Here’s what you need to know about the Barclaycard Mercury Prize Sessions...
1) Each ‘gig’ plays host to two of the UK’s most hyped/critically acclaimed bands. In this case, AlunaGeorge and Primal Scream. 2) They’re held in front of an audience of competition winners, privileged journos and TV cameramen at The Hospital Club in Covent Garden, London. 3) There is a free bar.
Despite the awkward surroundings, you’d have to try very hard to not have a blast.
From AlunaGeorge’s perspective. the prospect of playing to an intimate room of politely curious attendees can’t be that gratifying. Still, the electro-pop duo trundle onstage with air of a band who are just happy to be paid to play their new songs. Production maestro George Francis is particularly cheery as he chirps along to ‘Attracting Flies’ while bopping hyperactively in front of his array of synths.
Singer Aluna Francis carries a more traditional air of professionalism, marrying some classic arm-dance moves with her icy, intense vocals. This all makes for a remarkably composed set that climaxes in an irresistible one-two combo of Disclosure’s ‘White Noise’ and last year’s buzz-mongering ‘Your Drums, Your Love’.
Whereas AlunaGeorge are lighting up Radio 1’s A-List at the moment, Primal Scream are more of a heritage act. Their latest album More Light comes two years after a triumphant Screamadelica 20th anniversary tour scored Bobby Gillespie and co loads of filthy lucre but placed a giant question mark over their continuing relevance. No wonder the former Creation Records collective returned with ‘2013’, their most abrasive, politicised song since ‘Swastika Eyes’.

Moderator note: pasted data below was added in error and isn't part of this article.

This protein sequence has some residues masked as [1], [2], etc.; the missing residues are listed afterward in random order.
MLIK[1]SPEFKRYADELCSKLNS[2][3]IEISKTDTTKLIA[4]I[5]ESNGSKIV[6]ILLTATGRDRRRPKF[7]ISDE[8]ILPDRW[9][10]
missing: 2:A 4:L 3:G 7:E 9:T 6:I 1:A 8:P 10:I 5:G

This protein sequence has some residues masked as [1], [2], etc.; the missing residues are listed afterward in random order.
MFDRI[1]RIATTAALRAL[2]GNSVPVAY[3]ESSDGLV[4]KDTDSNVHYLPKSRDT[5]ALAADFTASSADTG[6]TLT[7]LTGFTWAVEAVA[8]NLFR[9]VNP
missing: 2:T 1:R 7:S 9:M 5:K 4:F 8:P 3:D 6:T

No tracks from Screamadelica or XTRMNTR are aired tonight with weaker blues rock cuts like ‘Country Girl’ and ‘Invisible City’ preferred instead. The latter track ends up being played twice after Gillespie complains his crooning sounds like he's ingested “a mouthful of valium”. So not a vintage performance from Primal Scream but, for a bunch of old codgers, they don’t half put their younger contemporaries to shame in terms of charm and energy. New single ‘It’s Alright, It’s Okay’ is sugar-coated in feelgood, baggy vibrations and set closer ‘Rocks’ remains stupidly catchy in every respect.
There’s still six months to go until we find out which act scoops this year’s Mercury Prize. On tonight’s evidence, AlunaGeorge and Primal Scream could well be in the running come November.
Photo: Steve Glashier